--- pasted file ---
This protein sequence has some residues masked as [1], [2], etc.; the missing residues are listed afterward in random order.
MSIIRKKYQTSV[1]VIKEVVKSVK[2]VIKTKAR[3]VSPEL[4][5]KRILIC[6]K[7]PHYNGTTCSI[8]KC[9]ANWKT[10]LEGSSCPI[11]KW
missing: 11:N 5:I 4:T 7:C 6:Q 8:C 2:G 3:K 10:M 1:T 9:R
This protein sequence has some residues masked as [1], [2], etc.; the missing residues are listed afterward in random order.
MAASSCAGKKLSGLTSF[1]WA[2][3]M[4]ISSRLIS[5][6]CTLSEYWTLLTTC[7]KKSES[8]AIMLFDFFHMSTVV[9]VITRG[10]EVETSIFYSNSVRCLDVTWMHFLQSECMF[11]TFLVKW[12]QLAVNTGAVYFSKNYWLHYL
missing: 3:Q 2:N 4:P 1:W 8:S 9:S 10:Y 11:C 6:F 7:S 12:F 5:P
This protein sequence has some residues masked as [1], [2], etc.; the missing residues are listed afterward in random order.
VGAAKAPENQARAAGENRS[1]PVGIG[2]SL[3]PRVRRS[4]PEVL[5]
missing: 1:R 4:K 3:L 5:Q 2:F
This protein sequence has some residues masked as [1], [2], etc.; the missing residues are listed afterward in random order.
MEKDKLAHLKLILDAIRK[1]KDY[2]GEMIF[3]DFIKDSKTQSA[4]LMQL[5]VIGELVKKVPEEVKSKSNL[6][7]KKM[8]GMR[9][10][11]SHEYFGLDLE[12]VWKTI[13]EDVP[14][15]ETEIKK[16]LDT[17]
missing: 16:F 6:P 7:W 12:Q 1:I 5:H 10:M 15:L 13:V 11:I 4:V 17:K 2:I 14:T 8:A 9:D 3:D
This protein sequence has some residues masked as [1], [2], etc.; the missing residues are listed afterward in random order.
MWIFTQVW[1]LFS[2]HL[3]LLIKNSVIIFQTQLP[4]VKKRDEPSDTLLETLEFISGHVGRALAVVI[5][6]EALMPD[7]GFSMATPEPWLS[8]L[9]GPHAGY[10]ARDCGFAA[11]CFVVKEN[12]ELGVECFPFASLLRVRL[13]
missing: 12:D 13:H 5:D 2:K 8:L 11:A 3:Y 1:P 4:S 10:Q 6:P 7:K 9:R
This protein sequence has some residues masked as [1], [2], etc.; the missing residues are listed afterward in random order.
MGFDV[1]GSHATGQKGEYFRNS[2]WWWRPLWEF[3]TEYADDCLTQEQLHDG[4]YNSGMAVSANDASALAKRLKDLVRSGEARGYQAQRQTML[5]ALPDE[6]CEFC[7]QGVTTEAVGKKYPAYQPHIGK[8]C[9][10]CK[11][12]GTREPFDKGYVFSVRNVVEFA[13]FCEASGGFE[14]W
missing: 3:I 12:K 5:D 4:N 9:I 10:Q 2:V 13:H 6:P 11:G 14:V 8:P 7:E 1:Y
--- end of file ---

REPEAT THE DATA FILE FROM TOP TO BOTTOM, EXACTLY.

This protein sequence has some residues masked as [1], [2], etc.; the missing residues are listed afterward in random order.
MSIIRKKYQTSV[1]VIKEVVKSVK[2]VIKTKAR[3]VSPEL[4][5]KRILIC[6]K[7]PHYNGTTCSI[8]KC[9]ANWKT[10]LEGSSCPI[11]KW
missing: 11:N 5:I 4:T 7:C 6:Q 8:C 2:G 3:K 10:M 1:T 9:R
This protein sequence has some residues masked as [1], [2], etc.; the missing residues are listed afterward in random order.
MAASSCAGKKLSGLTSF[1]WA[2][3]M[4]ISSRLIS[5][6]CTLSEYWTLLTTC[7]KKSES[8]AIMLFDFFHMSTVV[9]VITRG[10]EVETSIFYSNSVRCLDVTWMHFLQSECMF[11]TFLVKW[12]QLAVNTGAVYFSKNYWLHYL
missing: 3:Q 2:N 4:P 1:W 8:S 9:S 10:Y 11:C 6:F 7:S 12:F 5:P
This protein sequence has some residues masked as [1], [2], etc.; the missing residues are listed afterward in random order.
VGAAKAPENQARAAGENRS[1]PVGIG[2]SL[3]PRVRRS[4]PEVL[5]
missing: 1:R 4:K 3:L 5:Q 2:F
This protein sequence has some residues masked as [1], [2], etc.; the missing residues are listed afterward in random order.
MEKDKLAHLKLILDAIRK[1]KDY[2]GEMIF[3]DFIKDSKTQSA[4]LMQL[5]VIGELVKKVPEEVKSKSNL[6][7]KKM[8]GMR[9][10][11]SHEYFGLDLE[12]VWKTI[13]EDVP[14][15]ETEIKK[16]LDT[17]
missing: 16:F 6:P 7:W 12:Q 1:I 5:H 10:M 15:L 13:V 11:I 4:V 17:K 2:I 14:T 8:A 9:D 3:D
This protein sequence has some residues masked as [1], [2], etc.; the missing residues are listed afterward in random order.
MWIFTQVW[1]LFS[2]HL[3]LLIKNSVIIFQTQLP[4]VKKRDEPSDTLLETLEFISGHVGRALAVVI[5][6]EALMPD[7]GFSMATPEPWLS[8]L[9]GPHAGY[10]ARDCGFAA[11]CFVVKEN[12]ELGVECFPFASLLRVRL[13]
missing: 12:D 13:H 5:D 2:K 8:L 11:A 3:Y 1:P 4:S 10:Q 6:P 7:K 9:R
This protein sequence has some residues masked as [1], [2], etc.; the missing residues are listed afterward in random order.
MGFDV[1]GSHATGQKGEYFRNS[2]WWWRPLWEF[3]TEYADDCLTQEQLHDG[4]YNSGMAVSANDASALAKRLKDLVRSGEARGYQAQRQTML[5]ALPDE[6]CEFC[7]QGVTTEAVGKKYPAYQPHIGK[8]C[9][10]CK[11][12]GTREPFDKGYVFSVRNVVEFA[13]FCEASGGFE[14]W
missing: 3:I 12:K 5:D 4:N 9:I 10:Q 2:V 13:H 6:P 11:G 14:V 8:P 7:E 1:Y